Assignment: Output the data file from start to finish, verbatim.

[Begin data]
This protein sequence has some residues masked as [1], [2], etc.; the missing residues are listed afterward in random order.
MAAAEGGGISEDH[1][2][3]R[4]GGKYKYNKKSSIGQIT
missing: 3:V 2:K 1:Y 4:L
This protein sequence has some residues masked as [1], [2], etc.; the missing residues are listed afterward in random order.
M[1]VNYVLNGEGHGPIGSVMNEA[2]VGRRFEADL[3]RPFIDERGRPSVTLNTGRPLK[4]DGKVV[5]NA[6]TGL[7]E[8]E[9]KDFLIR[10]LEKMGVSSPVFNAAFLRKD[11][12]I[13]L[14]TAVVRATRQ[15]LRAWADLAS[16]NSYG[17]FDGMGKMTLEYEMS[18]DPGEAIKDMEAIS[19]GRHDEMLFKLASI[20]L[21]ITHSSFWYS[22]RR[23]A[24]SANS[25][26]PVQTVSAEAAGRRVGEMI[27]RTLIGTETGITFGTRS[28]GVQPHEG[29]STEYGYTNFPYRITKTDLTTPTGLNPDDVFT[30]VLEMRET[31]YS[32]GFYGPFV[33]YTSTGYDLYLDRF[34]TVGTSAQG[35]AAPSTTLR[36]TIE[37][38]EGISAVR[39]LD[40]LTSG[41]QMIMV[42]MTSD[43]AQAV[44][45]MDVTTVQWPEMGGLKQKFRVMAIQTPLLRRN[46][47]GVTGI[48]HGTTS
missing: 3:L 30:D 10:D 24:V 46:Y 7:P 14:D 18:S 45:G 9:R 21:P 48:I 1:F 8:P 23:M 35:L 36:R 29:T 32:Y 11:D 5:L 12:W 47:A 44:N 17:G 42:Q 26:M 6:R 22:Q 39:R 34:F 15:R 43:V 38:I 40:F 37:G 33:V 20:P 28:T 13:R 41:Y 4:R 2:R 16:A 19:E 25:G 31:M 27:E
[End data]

This protein sequence has some residues masked as [1], [2], etc.; the missing residues are listed afterward in random order.
MAAAEGGGISEDH[1][2][3]R[4]GGKYKYNKKSSIGQIT
missing: 3:V 2:K 1:Y 4:L
This protein sequence has some residues masked as [1], [2], etc.; the missing residues are listed afterward in random order.
M[1]VNYVLNGEGHGPIGSVMNEA[2]VGRRFEADL[3]RPFIDERGRPSVTLNTGRPLK[4]DGKVV[5]NA[6]TGL[7]E[8]E[9]KDFLIR[10]LEKMGVSSPVFNAAFLRKD[11][12]I[13]L[14]TAVVRATRQ[15]LRAWADLAS[16]NSYG[17]FDGMGKMTLEYEMS[18]DPGEAIKDMEAIS[19]GRHDEMLFKLASI[20]L[21]ITHSSFWYS[22]RR[23]A[24]SANS[25][26]PVQTVSAEAAGRRVGEMI[27]RTLIGTETGITFGTRS[28]GVQPHEG[29]STEYGYTNFPYRITKTDLTTPTGLNPDDVFT[30]VLEMRET[31]YS[32]GFYGPFV[33]YTSTGYDLYLDRF[34]TVGTSAQG[35]AAPSTTLR[36]TIE[37][38]EGISAVR[39]LD[40]LTSG[41]QMIMV[42]MTSD[43]AQAV[44][45]MDVTTVQWPEMGGLKQKFRVMAIQTPLLRRN[46][47]GVTGI[48]HGTTS
missing: 3:L 30:D 10:D 24:V 46:Y 7:P 14:D 18:S 45:G 9:R 21:P 48:I 1:F 8:P 23:M 35:L 36:R 29:T 32:Y 11:D 5:L 12:W 47:A 44:N 17:G 42:Q 26:M 6:R 22:Q 39:R 34:F 15:R 43:V 38:I 40:F 37:G 33:V 20:P 28:T 13:R 41:Y 4:R 2:R 16:A 19:E 25:G 31:M 27:E